Open Europe Blog

Debt pooling in practice? (h/t Phil’s Stock World)

In recent weeks Chancellor Merkel has come under ever-increasing pressure to “do what is necessary” and take the plunge on debt pooling within the eurozone. This pressure has been applied from a wide of actors including the other big eurozone countries (France, Italy and Spain), the EU institutions (Commission President Barroso, Council President van Rompuy, Eurogroup chief Juncker and ECB head Draghi), the IMF and last but not least UK Prime Minister David Cameron and US President Barack Obama.

However, Merkel – who in her time has crossed a fair few ‘red lines’ – has come out swinging ahead of Thursday’s summit of EU leaders, with Handelsblatt reporting that she is has lashed out at discussions ahead of the for focusing “far too much on all kinds of common liability [including] eurobonds, eurobills and a European common deposit guarantee fund with common liability”. She described the proposals as “economically false and counterproductive” and asked Van Rompuy, to rework the report he published ahead of the summit to shift the focus from debt pooling to budget discipline.

According to Reuters, at a meeting today with representatives from the FDP, her junior coalition partner, she went even further, claiming that

“Europe will not have shared total debt liability as long as I live” 

If accurate, this is strong stuff and – though intended for a very domestic audience – certainly a departure from the measured and stoic tone Merkel usually adopts. Likewise Merkel’s reaction to suggestions that Germans would be getting a referendum on a new constitution allowing for greater EU integration in the immediate future – after Finance Minister Schäuble had suggested this in an interview with Der Spiegel –suggest that she does not anticipate full debt pooling as an immediate possibility, with FT Deutschland citing her spokesman as saying “clearly we are not there yet.”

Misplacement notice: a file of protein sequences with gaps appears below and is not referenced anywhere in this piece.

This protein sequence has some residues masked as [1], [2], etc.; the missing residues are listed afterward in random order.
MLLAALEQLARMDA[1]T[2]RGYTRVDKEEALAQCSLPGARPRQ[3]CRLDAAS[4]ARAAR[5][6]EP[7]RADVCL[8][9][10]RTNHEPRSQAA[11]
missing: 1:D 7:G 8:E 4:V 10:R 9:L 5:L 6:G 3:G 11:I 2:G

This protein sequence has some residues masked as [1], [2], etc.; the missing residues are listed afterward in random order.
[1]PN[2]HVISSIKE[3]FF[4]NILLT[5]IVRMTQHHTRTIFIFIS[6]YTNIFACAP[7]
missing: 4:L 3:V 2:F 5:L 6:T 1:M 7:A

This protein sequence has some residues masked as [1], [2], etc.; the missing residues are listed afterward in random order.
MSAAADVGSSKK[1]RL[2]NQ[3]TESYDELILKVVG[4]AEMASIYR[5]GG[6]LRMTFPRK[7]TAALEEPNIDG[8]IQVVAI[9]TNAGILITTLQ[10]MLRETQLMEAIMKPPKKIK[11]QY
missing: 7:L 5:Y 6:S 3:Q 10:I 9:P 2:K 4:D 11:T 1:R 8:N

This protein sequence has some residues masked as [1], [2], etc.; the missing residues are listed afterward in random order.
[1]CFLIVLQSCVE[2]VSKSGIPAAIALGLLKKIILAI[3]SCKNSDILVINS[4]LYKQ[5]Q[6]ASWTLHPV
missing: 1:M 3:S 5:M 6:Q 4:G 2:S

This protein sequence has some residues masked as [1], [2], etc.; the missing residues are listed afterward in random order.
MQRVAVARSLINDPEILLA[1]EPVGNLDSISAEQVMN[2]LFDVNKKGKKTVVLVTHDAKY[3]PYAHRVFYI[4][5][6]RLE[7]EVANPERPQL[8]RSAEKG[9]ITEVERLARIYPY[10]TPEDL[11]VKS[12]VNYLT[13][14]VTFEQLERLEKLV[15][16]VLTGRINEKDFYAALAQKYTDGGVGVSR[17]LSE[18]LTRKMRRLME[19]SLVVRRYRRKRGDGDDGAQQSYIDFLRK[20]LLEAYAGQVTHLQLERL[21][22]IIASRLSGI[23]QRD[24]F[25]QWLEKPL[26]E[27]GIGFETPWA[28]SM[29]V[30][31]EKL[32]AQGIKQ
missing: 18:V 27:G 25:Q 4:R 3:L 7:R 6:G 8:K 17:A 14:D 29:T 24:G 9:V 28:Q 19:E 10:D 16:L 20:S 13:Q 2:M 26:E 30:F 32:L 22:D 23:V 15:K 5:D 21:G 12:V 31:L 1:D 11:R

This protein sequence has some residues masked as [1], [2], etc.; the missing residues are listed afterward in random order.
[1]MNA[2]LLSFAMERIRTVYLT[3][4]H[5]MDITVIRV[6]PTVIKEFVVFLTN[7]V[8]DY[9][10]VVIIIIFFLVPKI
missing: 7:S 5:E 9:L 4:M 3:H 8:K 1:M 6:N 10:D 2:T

However, to split some pretty big hairs, the qualification of “shared total liability” hints that Merkel is not ruling out all forms of eurobonds during her lifetime, such as debt redemption fund as favoured by the SPD and Green opposition. Likewise she could offer other concessions, something hinted at by the news that Germany could be prepared to drop the provision that ESM loans are senior to other debt, something which has been perceived to have contributed to rising Spanish debt yields on the assumption private creditors would take the biggest hit.

However, nothing will happen on any form of debt pooling before the German elections in the autumn 2013.

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